Sex-dependent thermal history influences cold tolerance, longevity and fecundity in false codling moth Thaumatotibia leucatreta (Lepidoptera: Tortricidae)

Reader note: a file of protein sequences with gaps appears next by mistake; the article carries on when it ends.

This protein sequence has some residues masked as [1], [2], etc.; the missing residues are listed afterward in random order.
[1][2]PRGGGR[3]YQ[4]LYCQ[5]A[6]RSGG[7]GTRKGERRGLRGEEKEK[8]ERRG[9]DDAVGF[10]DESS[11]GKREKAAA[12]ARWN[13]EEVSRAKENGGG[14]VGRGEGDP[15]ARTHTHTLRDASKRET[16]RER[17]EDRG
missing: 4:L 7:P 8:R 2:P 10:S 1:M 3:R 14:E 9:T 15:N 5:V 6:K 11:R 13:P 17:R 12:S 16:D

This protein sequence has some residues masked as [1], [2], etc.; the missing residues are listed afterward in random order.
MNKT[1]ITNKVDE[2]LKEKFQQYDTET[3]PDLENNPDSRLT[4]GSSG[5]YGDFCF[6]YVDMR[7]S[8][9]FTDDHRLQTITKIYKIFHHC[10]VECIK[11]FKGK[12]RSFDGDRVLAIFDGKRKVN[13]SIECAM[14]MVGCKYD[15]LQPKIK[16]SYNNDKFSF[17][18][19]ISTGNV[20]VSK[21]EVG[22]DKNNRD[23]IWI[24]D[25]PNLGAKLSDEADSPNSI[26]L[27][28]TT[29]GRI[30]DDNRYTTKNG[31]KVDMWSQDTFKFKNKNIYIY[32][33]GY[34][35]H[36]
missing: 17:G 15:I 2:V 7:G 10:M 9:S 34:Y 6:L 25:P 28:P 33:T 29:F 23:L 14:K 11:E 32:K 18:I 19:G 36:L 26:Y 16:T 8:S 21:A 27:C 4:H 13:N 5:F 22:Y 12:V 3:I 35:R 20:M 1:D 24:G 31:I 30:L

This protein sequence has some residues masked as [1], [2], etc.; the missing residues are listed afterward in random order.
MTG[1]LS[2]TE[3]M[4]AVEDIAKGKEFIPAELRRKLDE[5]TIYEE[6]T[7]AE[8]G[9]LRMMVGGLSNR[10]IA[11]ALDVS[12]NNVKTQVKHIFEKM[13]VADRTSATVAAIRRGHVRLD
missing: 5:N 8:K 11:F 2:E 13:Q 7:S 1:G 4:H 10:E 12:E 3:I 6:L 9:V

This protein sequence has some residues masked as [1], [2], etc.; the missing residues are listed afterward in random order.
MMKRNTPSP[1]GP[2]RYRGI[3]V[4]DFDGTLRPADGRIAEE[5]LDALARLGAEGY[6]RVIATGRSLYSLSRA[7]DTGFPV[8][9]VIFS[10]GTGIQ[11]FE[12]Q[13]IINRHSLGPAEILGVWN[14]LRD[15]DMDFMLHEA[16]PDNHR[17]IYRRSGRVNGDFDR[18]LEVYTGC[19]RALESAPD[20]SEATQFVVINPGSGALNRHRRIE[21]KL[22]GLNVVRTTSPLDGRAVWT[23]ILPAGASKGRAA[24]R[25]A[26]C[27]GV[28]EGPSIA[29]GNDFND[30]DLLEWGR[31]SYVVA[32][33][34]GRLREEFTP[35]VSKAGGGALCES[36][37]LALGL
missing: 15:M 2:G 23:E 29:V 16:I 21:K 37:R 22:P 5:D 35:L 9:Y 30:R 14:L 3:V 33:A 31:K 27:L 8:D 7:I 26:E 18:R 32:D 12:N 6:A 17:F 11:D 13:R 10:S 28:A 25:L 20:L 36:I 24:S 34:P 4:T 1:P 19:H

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1 Environmental temperature plays a critical role in the field performance of mass-reared insects. For sterile insect technique programmes, the influence of larval (developmental) temperature variation on subsequent adult field performance is generally poorly understood but may be a significant avenue for increasing efficacy. 2 In the present study, we investigated the influence of larval thermal acclimation on several traits of adult performance in the false codling moth Thaumatotibia leucotreta (Meyrick). 3 After larvae were reared at 15, 20 or 25 ∘C for their full larval developmental period, we determined the effect of different acute (2 h) temperature treatments (10, 15 or 20 ∘C) during the adult stage on traits of (i) cold tolerance; (ii) fecundity; and (iii) longevity. 4 Cold tolerance of adults was not influenced by larval acclimation temperature but was affected by sex and adult treatment temperature. Adult fecundity and longevity were affected by larval acclimation temperature, adult treatment temperature and the interaction of these factors with sex. 5 These results suggest a complex, sex-dependent interplay of short- and longer- term temperature history across developmental stages for these traits. Exploring the field impacts of this trait variation is essential, coupled with information on how these traits might respond to artificial manipulation.